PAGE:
Pinker credits Kant with naming the Enlightenment Age, but ironically, it is Kant who provided a plausible foundation for the faith that he believed was the only guarantor of morality. His Critique of Pure Reason proposed an update of Plato’s form theory, suggesting that the phenomenal world we see and understand is but the emanation of a noumenal world of things-as-they-are, an immaterial plane we cannot fully know.

In this scenario, we can think of all material being as a sort of language that imperfectly expresses an idea. Every aspect of language is physical: the brain sparks, the tongue speaks, the air is stirred, the ear hears. But the idea expressed by that language has no physical existence whatsoever. It simply is. And whether the idea is “two plus two equal four” or “I love you” or “slavery is wrong,” it is true or false, regardless of whether we perceive the truth or falsehood of it.

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…the man himself

This, as I see it, is the very essence of Christianity. It is the religion of the Word. For Christians, the model, of course, is Jesus, the perfect Word that is the thing itself. But each of us is made in that image, continually expressing in flesh some aspect of the maker’s mind. This is why Jesus speaks in parables—not just to communicate their meaning but also to assert the validity of their mechanism. In the act of understanding a parable, we are forced to acknowledge that physical interactions—the welcoming home of a prodigal son, say—speak to us about immaterial things like love and forgiveness.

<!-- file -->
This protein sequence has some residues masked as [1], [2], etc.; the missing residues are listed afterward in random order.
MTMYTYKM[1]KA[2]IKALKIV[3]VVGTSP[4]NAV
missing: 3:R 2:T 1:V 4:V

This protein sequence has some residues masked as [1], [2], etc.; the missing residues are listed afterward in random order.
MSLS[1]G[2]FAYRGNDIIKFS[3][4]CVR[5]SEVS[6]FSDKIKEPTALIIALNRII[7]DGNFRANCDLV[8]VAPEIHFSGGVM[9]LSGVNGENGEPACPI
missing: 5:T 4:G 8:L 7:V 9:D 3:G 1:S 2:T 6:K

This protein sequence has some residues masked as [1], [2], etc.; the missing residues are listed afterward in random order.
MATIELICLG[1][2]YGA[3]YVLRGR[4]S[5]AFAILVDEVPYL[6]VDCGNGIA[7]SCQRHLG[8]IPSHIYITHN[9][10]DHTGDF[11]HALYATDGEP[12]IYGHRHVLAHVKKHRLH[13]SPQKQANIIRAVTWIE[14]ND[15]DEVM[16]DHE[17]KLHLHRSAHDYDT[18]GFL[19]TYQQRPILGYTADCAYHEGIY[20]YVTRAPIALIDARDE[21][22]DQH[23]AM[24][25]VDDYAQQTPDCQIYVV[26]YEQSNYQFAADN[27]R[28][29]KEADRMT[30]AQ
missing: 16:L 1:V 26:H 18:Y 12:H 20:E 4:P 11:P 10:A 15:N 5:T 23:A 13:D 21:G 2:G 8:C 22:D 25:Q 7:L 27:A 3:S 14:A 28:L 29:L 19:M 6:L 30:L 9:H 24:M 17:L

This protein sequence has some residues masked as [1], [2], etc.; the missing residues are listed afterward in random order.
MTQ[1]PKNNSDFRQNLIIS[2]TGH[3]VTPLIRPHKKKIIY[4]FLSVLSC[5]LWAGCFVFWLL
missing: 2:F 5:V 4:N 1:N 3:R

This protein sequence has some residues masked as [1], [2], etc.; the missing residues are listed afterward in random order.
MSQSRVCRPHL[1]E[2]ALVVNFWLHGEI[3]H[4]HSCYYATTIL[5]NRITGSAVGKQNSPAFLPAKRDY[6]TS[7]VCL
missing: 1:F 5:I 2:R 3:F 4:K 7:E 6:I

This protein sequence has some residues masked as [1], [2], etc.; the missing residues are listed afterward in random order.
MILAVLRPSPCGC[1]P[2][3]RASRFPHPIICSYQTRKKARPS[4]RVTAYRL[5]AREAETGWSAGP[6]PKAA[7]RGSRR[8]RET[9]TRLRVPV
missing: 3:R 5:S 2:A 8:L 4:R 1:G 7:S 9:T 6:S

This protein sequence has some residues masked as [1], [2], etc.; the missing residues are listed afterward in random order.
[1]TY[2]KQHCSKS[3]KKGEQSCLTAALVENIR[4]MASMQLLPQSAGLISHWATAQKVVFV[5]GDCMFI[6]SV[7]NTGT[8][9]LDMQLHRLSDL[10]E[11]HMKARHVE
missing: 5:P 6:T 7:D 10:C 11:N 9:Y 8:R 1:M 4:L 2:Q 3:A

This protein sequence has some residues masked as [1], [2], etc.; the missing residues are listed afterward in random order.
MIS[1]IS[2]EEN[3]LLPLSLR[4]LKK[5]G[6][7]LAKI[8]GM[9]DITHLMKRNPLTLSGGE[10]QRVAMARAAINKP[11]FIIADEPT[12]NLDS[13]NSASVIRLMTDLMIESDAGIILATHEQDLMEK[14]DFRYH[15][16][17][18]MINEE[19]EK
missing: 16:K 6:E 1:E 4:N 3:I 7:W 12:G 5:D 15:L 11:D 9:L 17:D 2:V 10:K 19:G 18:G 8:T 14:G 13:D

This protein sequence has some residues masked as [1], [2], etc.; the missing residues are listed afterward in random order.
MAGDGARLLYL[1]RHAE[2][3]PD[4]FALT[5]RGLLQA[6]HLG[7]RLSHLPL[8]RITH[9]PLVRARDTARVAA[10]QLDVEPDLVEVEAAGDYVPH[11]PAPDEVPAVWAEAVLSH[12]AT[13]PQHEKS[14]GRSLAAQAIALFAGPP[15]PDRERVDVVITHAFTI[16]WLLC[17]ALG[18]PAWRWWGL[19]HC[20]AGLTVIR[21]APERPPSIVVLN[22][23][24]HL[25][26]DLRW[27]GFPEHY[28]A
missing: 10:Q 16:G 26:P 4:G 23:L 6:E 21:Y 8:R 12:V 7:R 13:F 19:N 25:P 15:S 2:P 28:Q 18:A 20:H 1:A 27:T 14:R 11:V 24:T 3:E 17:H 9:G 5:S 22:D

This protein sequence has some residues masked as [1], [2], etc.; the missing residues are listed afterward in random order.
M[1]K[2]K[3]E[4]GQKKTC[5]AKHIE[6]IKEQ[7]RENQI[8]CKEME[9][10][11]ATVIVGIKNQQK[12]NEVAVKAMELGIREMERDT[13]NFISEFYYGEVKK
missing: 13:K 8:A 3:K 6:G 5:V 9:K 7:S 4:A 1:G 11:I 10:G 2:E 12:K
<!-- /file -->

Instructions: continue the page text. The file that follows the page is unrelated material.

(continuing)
To acknowledge that our lives are parables for spiritual truths may entail a belief in the extraordinary, but it is how we all live, whether we confess that belief or not. We all know that the words “two plus two” express the human version of a truth both immaterial and universal. We likewise know that we are not just flesh-bags of chemicals but that our bodies imperfectly express the idea of ourselves. We know that whether we strangle a child or give a beggar bread, we take physical actions that convey moral meaning. We know that this morality does not change when we don’t perceive it. In ancient civilizations, where everyone, including slaves, considered slavery moral, it was immoral still. They simply hadn’t discovered that truth yet, just as they hadn’t figured out how to make an automobile, though all the materials and principles were there.

We live in this world of morality and meaning—right up until the moment it causes us pain or guilt or shame or gets in the way of our ambitions or happiness. Then, suddenly, we look at the only logical source of the meaning we perceive and say, “I do not know Him.”

Understood in this way, there is no barrier of ignorance between Christian faith and science. Rather, the faith that made the West can still defend it from the dual threat of regressive religion and barbaric scientism. In fact, it may be the only thing that can.